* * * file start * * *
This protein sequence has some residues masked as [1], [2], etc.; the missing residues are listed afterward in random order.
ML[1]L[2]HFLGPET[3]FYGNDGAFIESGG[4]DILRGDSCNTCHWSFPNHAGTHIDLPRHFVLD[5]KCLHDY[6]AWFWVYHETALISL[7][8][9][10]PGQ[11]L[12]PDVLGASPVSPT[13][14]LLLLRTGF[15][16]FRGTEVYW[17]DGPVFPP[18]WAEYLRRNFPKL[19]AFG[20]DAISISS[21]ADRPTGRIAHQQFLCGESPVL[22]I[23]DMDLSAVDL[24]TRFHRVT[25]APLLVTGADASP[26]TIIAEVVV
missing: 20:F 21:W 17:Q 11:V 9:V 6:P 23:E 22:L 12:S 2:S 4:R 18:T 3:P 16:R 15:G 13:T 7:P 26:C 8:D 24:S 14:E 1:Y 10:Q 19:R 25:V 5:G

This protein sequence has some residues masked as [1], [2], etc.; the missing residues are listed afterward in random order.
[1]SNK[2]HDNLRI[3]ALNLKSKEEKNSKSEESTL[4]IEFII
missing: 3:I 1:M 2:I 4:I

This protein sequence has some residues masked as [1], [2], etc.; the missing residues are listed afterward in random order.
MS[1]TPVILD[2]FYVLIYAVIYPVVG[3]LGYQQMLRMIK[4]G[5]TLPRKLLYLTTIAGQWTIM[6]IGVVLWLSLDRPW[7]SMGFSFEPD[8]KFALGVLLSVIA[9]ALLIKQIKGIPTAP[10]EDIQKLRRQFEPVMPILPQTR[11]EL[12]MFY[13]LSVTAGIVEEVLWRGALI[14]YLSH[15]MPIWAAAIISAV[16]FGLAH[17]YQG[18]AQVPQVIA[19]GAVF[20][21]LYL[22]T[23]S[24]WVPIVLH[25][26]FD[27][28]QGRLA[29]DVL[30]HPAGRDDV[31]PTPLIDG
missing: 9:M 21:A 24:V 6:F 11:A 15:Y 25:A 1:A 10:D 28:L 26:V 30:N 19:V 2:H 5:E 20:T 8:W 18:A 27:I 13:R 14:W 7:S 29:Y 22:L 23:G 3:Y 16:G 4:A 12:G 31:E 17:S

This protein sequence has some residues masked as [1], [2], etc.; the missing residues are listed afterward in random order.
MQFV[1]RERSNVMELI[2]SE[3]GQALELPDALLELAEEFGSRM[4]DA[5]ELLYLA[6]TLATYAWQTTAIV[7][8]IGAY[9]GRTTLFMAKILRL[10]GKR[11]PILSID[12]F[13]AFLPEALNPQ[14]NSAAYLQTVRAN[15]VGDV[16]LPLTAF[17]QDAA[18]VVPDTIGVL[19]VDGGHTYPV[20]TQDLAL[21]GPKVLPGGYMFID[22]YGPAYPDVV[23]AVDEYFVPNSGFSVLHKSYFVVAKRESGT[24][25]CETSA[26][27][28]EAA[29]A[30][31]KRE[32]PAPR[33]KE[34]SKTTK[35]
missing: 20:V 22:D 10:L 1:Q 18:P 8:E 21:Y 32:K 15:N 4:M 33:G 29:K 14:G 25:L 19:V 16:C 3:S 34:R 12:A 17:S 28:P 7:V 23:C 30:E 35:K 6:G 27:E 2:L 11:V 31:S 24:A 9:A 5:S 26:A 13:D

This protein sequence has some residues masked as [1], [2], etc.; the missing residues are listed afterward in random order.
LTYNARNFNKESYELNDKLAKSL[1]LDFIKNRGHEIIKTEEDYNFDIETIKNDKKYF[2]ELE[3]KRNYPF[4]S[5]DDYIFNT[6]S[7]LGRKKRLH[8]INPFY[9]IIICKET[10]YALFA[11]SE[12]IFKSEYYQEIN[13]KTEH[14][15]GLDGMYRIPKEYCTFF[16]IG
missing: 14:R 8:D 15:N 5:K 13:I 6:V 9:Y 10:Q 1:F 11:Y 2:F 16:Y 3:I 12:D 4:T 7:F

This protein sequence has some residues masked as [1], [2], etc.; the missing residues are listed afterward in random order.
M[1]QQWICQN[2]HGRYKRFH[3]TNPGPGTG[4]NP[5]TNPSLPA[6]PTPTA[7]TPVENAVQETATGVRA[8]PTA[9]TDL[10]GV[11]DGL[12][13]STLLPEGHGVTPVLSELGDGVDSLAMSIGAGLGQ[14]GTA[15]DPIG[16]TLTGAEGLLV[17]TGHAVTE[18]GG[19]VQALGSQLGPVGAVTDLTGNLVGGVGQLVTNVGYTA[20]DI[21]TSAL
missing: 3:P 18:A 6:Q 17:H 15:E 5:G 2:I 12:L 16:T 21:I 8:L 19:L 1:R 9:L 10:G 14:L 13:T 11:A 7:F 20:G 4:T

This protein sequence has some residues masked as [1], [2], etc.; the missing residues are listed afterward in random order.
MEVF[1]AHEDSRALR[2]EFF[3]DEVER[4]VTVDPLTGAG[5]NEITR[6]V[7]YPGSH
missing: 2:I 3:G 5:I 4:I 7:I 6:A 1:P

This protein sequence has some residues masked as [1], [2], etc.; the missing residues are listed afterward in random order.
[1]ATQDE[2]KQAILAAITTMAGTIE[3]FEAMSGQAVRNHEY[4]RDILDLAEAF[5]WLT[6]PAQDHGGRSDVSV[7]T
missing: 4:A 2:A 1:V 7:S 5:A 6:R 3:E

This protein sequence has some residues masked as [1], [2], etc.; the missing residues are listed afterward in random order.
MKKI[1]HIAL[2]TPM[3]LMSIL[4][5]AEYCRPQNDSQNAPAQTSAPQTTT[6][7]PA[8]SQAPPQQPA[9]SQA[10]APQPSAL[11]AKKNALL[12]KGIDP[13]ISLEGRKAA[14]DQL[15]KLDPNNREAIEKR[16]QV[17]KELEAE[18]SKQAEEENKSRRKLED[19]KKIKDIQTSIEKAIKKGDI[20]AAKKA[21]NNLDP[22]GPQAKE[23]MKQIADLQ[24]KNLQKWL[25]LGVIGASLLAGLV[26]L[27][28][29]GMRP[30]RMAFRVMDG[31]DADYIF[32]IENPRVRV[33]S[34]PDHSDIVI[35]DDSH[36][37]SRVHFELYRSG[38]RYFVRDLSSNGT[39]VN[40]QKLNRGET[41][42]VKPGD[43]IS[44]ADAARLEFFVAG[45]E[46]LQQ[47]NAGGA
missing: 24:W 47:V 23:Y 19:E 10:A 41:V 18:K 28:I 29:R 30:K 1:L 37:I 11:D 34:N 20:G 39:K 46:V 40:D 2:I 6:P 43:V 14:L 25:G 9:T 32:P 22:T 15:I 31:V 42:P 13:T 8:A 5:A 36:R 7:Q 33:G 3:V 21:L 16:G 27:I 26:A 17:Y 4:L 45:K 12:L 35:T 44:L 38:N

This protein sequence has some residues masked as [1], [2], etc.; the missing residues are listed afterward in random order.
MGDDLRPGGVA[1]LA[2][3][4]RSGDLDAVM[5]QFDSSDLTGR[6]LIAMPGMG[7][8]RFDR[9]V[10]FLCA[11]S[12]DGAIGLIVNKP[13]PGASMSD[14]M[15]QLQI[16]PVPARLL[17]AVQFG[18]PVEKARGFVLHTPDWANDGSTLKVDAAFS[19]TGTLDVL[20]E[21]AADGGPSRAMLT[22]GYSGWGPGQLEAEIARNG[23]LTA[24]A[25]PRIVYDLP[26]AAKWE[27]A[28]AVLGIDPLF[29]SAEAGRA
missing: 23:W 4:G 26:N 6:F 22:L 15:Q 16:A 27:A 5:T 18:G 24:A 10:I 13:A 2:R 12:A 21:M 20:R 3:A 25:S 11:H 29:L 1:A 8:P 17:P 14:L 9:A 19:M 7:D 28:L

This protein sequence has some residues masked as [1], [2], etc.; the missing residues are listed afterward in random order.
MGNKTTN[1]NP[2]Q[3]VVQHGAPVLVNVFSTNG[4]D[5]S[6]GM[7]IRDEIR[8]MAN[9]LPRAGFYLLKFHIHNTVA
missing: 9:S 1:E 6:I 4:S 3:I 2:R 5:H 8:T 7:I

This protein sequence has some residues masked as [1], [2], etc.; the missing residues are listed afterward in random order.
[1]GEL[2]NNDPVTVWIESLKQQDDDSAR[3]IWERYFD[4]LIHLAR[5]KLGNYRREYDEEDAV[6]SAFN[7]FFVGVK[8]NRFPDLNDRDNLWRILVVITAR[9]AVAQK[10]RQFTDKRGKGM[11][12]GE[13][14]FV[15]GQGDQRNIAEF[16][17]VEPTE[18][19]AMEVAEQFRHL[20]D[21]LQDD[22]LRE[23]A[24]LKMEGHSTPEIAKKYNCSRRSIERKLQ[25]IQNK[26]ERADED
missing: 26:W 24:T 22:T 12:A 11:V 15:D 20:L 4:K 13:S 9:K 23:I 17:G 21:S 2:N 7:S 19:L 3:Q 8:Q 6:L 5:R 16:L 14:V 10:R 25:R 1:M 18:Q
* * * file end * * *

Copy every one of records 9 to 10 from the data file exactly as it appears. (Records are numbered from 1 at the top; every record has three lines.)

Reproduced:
This protein sequence has some residues masked as [1], [2], etc.; the missing residues are listed afterward in random order.
MKKI[1]HIAL[2]TPM[3]LMSIL[4][5]AEYCRPQNDSQNAPAQTSAPQTTT[6][7]PA[8]SQAPPQQPA[9]SQA[10]APQPSAL[11]AKKNALL[12]KGIDP[13]ISLEGRKAA[14]DQL[15]KLDPNNREAIEKR[16]QV[17]KELEAE[18]SKQAEEENKSRRKLED[19]KKIKDIQTSIEKAIKKGDI[20]AAKKA[21]NNLDP[22]GPQAKE[23]MKQIADLQ[24]KNLQKWL[25]LGVIGASLLAGLV[26]L[27][28][29]GMRP[30]RMAFRVMDG[31]DADYIF[32]IENPRVRV[33]S[34]PDHSDIVI[35]DDSH[36][37]SRVHFELYRSG[38]RYFVRDLSSNGT[39]VN[40]QKLNRGET[41][42]VKPGD[43]IS[44]ADAARLEFFVAG[45]E[46]LQQ[47]NAGGA
missing: 24:W 47:V 23:Y 19:E 10:A 41:V 18:K 28:I 29:R 30:K 1:L 37:I 11:D 34:N 20:G 39:K 46:V 40:D 2:I 6:P 43:V 14:L 25:G 9:T 32:P 22:T 15:I 31:V 42:P 13:T 8:A 5:A 36:R 7:Q 33:G 3:V 21:L 16:G 27:I 26:A 17:Y 4:L 45:K 12:L 35:T 44:L 38:N

This protein sequence has some residues masked as [1], [2], etc.; the missing residues are listed afterward in random order.
MGDDLRPGGVA[1]LA[2][3][4]RSGDLDAVM[5]QFDSSDLTGR[6]LIAMPGMG[7][8]RFDR[9]V[10]FLCA[11]S[12]DGAIGLIVNKP[13]PGASMSD[14]M[15]QLQI[16]PVPARLL[17]AVQFG[18]PVEKARGFVLHTPDWANDGSTLKVDAAFS[19]TGTLDVL[20]E[21]AADGGPSRAMLT[22]GYSGWGPGQLEAEIARNG[23]LTA[24]A[25]PRIVYDLP[26]AAKWE[27]A[28]AVLGIDPLF[29]SAEAGRA
missing: 23:W 4:G 26:N 6:F 22:L 15:Q 16:A 27:A 5:T 18:G 24:A 10:I 13:A 2:R 12:A 21:M 20:R 3:A 25:S 11:H 29:L 1:A 8:P 17:P 14:L 9:A 19:M 7:D 28:L